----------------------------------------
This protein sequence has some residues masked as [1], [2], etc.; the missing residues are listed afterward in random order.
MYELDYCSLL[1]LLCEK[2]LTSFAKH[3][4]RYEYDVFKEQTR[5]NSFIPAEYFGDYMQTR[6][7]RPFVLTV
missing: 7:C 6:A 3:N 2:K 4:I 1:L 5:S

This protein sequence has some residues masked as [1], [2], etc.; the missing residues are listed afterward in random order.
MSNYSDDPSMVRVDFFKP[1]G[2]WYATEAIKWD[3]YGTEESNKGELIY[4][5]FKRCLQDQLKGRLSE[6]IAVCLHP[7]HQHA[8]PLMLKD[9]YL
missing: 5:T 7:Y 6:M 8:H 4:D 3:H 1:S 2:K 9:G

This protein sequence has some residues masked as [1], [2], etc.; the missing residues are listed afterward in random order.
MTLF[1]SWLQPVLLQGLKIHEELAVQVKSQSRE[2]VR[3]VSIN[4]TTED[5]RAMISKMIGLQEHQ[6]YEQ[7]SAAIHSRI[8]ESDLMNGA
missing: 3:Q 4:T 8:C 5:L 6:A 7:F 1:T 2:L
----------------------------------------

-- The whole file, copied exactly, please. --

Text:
This protein sequence has some residues masked as [1], [2], etc.; the missing residues are listed afterward in random order.
MYELDYCSLL[1]LLCEK[2]LTSFAKH[3][4]RYEYDVFKEQTR[5]NSFIPAEYFGDYMQTR[6][7]RPFVLTV
missing: 7:C 6:A 3:N 2:K 4:I 1:L 5:S

This protein sequence has some residues masked as [1], [2], etc.; the missing residues are listed afterward in random order.
MSNYSDDPSMVRVDFFKP[1]G[2]WYATEAIKWD[3]YGTEESNKGELIY[4][5]FKRCLQDQLKGRLSE[6]IAVCLHP[7]HQHA[8]PLMLKD[9]YL
missing: 5:T 7:Y 6:M 8:H 4:D 3:H 1:S 2:K 9:G

This protein sequence has some residues masked as [1], [2], etc.; the missing residues are listed afterward in random order.
MTLF[1]SWLQPVLLQGLKIHEELAVQVKSQSRE[2]VR[3]VSIN[4]TTED[5]RAMISKMIGLQEHQ[6]YEQ[7]SAAIHSRI[8]ESDLMNGA
missing: 3:Q 4:T 8:C 5:L 6:A 7:F 1:T 2:L